August 16, 2011


Avian Botulism May lead to Extreme Bird Deaths around Alberta, Warn Experts

Outbreak of avian botulism will result in extreme bird deaths around Alberta lakes, warned the experts. The disease is already blamed for bird deaths on Utikuma Lake, north of Lesser Slave Lake, and Pakowki Lake as well as south of Medicine Hat. However, the carcass has not appeared to cause any deaths among humans.

The warmer weather of month has contributed enough to provide feasible environment for the outbreak along with formation of blue-green algae blooms on lakes. In addition, the algae decomposition is likely to produce a toxin capable of affecting fish and birds and in some cases may also distress humans. Consequently, the government has placed warnings in areas where water quality becomes unsafe.

“With heavy rain falls and shallow lakes, there is a bacteria that creates the botulism toxin and it can get into insects”, notified Darcy Whiteside, Spokesman for Alberta Sustainable Resource Development. “The birds eat the maggots and then it builds up and basically kills the birds. The numbers of deaths can get pretty high, into the thousands in some of the larger lakes”.

The French Tribune -
13 Aug 2011
N Sachdev
Location: Utikuma Lake, Alberta, Canada
- Map It
Lesser Slave Lake, Alberta, Canada - Map It
Pakowki Lake, Alberta, Canada - Map It
Medicine Hat, Alberta, Canada - Map It

Malaria claiming more British birds

Twenty years ago few British species showed regular signs of infection but now some 30 types are infected, monitoring projects have found.

The problem is linked to a rapid growth in mosquito populations, which is attributed to a rise of about 1C in global average temperature. The proportion of house sparrows infected has risen from less than 10 per cent to 30 per cent, according to Laszlo Garamszegi, of the DoƱana biological station near Seville in Spain.

Telegraph -
14 Aug 2011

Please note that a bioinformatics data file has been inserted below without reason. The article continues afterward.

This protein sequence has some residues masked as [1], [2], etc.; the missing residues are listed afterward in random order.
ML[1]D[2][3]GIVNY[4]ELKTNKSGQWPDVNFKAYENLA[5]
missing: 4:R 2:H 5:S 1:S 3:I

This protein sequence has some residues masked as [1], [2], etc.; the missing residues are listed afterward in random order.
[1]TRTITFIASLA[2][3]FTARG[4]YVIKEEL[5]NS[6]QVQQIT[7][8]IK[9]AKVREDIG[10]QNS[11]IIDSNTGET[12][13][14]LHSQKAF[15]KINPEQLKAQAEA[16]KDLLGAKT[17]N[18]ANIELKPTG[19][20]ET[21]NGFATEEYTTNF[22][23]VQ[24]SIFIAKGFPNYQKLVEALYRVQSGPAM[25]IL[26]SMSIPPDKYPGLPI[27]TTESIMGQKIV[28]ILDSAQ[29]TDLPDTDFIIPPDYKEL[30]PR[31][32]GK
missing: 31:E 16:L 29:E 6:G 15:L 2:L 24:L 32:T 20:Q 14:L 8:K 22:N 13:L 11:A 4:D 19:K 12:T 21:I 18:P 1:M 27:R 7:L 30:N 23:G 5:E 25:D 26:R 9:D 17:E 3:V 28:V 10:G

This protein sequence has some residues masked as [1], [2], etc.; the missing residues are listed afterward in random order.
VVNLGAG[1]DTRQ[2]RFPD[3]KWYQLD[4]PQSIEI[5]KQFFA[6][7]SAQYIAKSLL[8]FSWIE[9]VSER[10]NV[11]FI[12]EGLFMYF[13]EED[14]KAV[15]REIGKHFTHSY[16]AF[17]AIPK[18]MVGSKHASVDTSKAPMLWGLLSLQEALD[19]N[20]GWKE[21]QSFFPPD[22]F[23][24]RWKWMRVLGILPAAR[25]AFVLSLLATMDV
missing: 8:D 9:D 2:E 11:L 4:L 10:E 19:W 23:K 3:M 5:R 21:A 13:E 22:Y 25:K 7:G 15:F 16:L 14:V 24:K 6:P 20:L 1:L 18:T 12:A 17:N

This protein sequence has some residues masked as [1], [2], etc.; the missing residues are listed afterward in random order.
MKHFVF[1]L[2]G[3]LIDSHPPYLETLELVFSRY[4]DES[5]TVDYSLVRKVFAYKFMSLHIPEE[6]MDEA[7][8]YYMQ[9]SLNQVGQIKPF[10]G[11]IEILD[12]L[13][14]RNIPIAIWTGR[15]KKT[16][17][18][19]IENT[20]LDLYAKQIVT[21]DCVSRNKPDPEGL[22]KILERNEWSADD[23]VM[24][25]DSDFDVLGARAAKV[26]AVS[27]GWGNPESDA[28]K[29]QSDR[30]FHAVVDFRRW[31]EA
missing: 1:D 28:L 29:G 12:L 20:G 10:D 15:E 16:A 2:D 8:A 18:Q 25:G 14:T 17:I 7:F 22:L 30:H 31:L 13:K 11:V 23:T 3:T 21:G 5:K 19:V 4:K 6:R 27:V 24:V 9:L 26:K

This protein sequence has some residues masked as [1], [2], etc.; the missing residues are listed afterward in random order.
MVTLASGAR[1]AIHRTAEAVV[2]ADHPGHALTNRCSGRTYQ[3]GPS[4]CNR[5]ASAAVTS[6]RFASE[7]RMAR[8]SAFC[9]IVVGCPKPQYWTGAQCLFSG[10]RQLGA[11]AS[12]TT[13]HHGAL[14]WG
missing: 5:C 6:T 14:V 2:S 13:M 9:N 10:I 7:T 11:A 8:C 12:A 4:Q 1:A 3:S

Officials investigate whether Pearl River fish kill is linked to paper mill

Dead fish lined the banks of the Pearl River at Poole's Bluff near Bogalusa Saturday. Tiny catfish gasped for breath at the surface. Other vital wildlife, including mussels, turtles, and eels, had washed ashore.

It's something L.K. Jones has never seen here before. "The water's black, black as paint, dead fish floating everywhere, it's unreal," said Jones, who lives nearby.

Neighbors noticed a film over the river several days ago. Saturday morning, the dark, foamy water proved deadly."I run three nets this morning, tuck 'em up, they had at least 200-250 pounds of dead fish per net, no live ones at all," said Freddy Lawrence, a longtime Washington Parish fisherman.

Now, multiple agencies from Louisiana and Mississippi are investigating. The source of the dark liquid appears to be a pipeline a few miles upriver. The water color, and quality, officials say, changes drastically downriver from the pipeline. And one can see the dark liquid bubbling up beneath the surface.

15 Aug 2011
M Hernandez
Location: Pearl River, Louisiana, USA - Map It


Fish kill attributed to white-spot disease

Thousands of fish were found dead in Cape York's Normanby River recently, including an estimated 1000 barramundi, many of which were reported to be over a metre in length.
Following tests conducted by the Queensland Department of Environment and Resource Management (DERM) the cause of the mass fish kill is white-spot disease.

According to, DERM had confirmed the reports of up to a thousand fish floating in the river near Rinyirru (Lakefield) National Park. Witness reports had further estimated numbers of dead fish to be in the tens of thousands, and were mostly barramundi and jewfish.

Fishing World -
15 Aug 2011
Location: Normanby River, Queensland, Australia - Map it


West Nile Virus